DO YOU KNOW WHO I AM? • by Susan Lanigan

Twice a day, walking to and from work, the lecturer passes a building whose entrance has one door open and one shut. Twice a day he turns his head to avoid it.

Then he thinks: if only I could slip into that quiet place of muted light, where statues are surrounded by the bobbing flames of small candles — just for a moment — that would be enough.

But no. He cannot be seen entering a church. Not he, renowned biologist and famous author of a treatise against religious superstition. Someone would tell; he would be as mocked as the psychics and reiki healers whom he regularly denounces as frauds. Then again, things have been tough recently; his wife’s interest in spirituality, not to mention the daily hate flung in his direction by ignorant fools and clergymen. (Often, in his experience, they are one and the same.) There is something darkly tempting about that half-opened church door — lose yourself in me, it seems to whisper.

So one evening, he steps in. The air is so still that every particle of dust appears to hang in it. The dark-coloured tiles are marble but their pattern is like parquet. He sits on a wooden pew and looks up at a stained glass representation of the life of Jesus. Its colours blur and separate as the afternoon sun streams through the panes. He meditates on mitosis and meiosis; on Drosophila, the fruit-fly whose genes they had used to create embryos without hearts; on the slow heat-death of an expanding, wearying, darkening universe —

— when he is disturbed by the sound of a door opening, one of the confession boxes on the other side of the room. He does not turn around to look. The door closes again. He is pushing his luck, staying here so long. Time to leave.

But on rising and turning around, he comes face to face with a smiling black man in green robes and a priest’s collar. Please don’t let him recognise me, the lecturer silently implores.

“Can I help you, sir?” A West African accent.

Still in shock, the lecturer forgets his manners. “Do you know who I am?” he blurts out.

“No, I do not. Should I?”

“No — ah — are you sure? You definitely don’t know who I am?”

The priest shakes his head, smiling. “As God is my witness, I have never seen you before in my life.”

“Ah.” The lecturer is shaking with relief. “Thank you. You’ve been a great help.” He realises that his words make no sense, and this time the priest does not smile. “I should go now. I really need to…” and before the nonplussed priest can say anything more, he scuttles down the aisle, still muttering goodbyes over his shoulder.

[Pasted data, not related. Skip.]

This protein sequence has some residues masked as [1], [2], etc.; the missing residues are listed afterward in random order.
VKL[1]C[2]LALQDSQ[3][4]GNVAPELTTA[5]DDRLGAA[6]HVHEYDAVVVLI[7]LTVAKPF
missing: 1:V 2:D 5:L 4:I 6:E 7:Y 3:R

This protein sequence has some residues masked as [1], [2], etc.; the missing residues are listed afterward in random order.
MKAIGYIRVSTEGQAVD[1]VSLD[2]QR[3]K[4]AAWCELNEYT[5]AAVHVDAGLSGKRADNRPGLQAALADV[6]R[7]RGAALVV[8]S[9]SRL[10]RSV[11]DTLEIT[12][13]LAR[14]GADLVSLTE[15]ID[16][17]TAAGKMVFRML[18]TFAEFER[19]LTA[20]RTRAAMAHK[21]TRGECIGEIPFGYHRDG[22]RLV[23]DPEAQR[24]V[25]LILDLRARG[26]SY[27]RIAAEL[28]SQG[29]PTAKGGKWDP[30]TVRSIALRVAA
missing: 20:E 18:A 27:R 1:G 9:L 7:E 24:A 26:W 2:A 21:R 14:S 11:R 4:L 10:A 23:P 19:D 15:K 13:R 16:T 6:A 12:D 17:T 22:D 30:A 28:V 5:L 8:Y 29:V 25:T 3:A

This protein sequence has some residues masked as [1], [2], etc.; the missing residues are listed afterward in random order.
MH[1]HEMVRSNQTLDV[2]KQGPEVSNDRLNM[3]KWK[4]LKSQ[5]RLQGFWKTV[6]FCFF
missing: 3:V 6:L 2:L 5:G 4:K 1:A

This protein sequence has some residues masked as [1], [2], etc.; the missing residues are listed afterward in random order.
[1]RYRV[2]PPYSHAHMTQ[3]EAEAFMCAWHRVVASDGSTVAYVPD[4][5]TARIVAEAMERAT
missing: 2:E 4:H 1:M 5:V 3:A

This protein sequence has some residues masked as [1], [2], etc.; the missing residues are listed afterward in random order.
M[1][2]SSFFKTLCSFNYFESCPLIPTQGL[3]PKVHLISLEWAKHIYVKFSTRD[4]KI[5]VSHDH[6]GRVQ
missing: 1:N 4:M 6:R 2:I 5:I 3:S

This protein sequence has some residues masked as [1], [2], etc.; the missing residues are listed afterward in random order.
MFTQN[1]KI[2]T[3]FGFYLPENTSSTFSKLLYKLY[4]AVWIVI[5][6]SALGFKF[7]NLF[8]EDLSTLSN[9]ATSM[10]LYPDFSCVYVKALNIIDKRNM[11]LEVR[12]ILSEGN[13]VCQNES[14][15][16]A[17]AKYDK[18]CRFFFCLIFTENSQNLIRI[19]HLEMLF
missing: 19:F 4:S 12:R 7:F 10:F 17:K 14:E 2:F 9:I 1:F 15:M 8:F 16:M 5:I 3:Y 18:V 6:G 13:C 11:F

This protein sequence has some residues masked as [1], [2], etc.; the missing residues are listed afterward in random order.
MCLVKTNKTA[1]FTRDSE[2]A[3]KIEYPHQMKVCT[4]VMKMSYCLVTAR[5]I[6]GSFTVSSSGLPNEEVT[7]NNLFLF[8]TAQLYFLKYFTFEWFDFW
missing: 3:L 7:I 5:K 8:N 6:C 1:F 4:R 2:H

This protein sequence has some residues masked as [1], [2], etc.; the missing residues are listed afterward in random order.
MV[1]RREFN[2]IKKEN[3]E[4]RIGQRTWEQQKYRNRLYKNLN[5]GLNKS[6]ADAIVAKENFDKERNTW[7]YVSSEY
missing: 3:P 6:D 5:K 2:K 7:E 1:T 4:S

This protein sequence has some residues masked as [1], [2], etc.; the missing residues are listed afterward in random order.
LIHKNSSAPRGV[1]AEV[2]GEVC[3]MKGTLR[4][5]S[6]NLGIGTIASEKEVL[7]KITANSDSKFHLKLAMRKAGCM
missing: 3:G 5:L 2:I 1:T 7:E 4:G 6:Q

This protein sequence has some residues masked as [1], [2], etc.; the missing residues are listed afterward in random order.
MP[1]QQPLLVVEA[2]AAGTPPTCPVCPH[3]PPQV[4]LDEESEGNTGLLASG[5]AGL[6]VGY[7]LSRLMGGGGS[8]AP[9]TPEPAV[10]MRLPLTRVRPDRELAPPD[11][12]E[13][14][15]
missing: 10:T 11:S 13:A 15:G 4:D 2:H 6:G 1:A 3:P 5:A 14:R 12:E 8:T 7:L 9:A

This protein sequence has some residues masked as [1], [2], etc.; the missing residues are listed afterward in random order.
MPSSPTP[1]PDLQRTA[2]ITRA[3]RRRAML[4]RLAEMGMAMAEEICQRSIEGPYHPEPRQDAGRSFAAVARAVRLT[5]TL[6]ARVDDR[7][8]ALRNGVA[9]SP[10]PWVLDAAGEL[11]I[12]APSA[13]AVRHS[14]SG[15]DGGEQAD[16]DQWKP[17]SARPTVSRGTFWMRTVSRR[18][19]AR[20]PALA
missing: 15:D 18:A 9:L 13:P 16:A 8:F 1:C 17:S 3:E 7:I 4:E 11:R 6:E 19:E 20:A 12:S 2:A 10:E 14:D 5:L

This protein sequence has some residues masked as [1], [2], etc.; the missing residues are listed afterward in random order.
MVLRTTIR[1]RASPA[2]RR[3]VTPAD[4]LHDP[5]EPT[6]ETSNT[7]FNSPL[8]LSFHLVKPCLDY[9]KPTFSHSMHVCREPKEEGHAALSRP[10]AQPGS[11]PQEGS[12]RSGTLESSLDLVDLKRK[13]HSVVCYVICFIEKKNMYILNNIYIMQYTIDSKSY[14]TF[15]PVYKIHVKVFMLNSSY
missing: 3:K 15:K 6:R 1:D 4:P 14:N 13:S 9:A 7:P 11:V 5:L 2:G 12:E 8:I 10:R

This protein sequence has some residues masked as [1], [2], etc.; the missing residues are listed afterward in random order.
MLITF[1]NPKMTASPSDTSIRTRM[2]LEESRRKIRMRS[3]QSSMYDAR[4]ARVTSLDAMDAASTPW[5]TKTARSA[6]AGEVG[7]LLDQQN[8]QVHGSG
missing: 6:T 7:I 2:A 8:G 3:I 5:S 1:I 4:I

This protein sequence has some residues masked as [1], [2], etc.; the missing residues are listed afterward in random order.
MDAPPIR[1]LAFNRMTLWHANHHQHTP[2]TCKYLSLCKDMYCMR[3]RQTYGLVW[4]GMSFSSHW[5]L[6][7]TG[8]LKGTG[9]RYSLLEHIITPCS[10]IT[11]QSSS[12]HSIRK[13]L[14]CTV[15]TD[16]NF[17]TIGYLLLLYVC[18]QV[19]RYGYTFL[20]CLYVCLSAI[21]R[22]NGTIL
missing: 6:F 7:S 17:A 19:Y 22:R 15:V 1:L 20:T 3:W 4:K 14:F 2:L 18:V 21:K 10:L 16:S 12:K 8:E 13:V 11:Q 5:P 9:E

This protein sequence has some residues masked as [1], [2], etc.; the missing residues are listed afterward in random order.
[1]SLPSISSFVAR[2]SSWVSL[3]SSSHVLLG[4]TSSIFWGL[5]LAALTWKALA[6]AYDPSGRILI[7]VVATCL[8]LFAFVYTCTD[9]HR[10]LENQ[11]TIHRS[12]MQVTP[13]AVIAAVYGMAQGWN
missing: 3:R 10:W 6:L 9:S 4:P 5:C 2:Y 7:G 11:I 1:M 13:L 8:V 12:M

Outside, he blinks in the sun. What an idiot he has been! He sees the forsythia bushes by the railings, the passing clouds in the sky, the first drops of rain touch his face — this transient earth in all its beauty and multiplicity, born and dying — and relaxes once more. He will never do that again, ever.

Nor will he ever dwell on that request — let him not recognise me — or think about Who might have granted it, and why.

Susan Lanigan writes in Dublin, Ireland.

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  • Undoubtedly well written, but a bit too preachy (no pun intended) for me.

  • Sarah Crysl Akhtar

    I’m with Paul here. This story just beats the reader over the head with its point.

  • Joseph Kaufman

    I found and undercurrent here I wasn’t expecting that didn’t feel overt. I’m not saying I’ve got everything sorted in my head, but for the word count, there was definitely more than directly met my eye.

  • Rob

    I enjoyed it. Well constructed. Thanks.

  • SarahT

    The moral, me thinks, is the good old Golden Rule.

    The lecturer’s discomfort is well-earned. I think I would have enjoyed it more if the priest HAD recognised him… But there is a lesson either way…

  • It didn’t feel preachy to me. I could relate to the MC’s conflicting thoughts and emotions. An interesting story with a little bit of mystery. I liked it.

  • Ruth

    How arrogant to assume he’s so recognisable.

  • True atheists are a rare bird.

    Perhaps the last line should have been left off.

  • I think I would have preferred to be able to draw my own conclusions as well. You have a big story idea here, which perhaps deserves expanding on….also, the word ‘nonplussed’ stopped me in my tracks. I don’t know why: maybe because it was obvious the priest would be just that. Is there a particular reason the priest needs to be black? That was lost on me.

  • SarahT

    I believe the word “nonplussed” is usually used at the end of a sentence, rather than right before the noun it is describing. As in; the Priest stared at his retreating back, nonplussed. But, just because it may be unusual, doesn’t mean it is wrong. I think we get used to seeing/hearing phrases in a certain way and any unusual usage gives us pause.

    I don’t know the significance of the Priest’s race, but it didn’t bother me.

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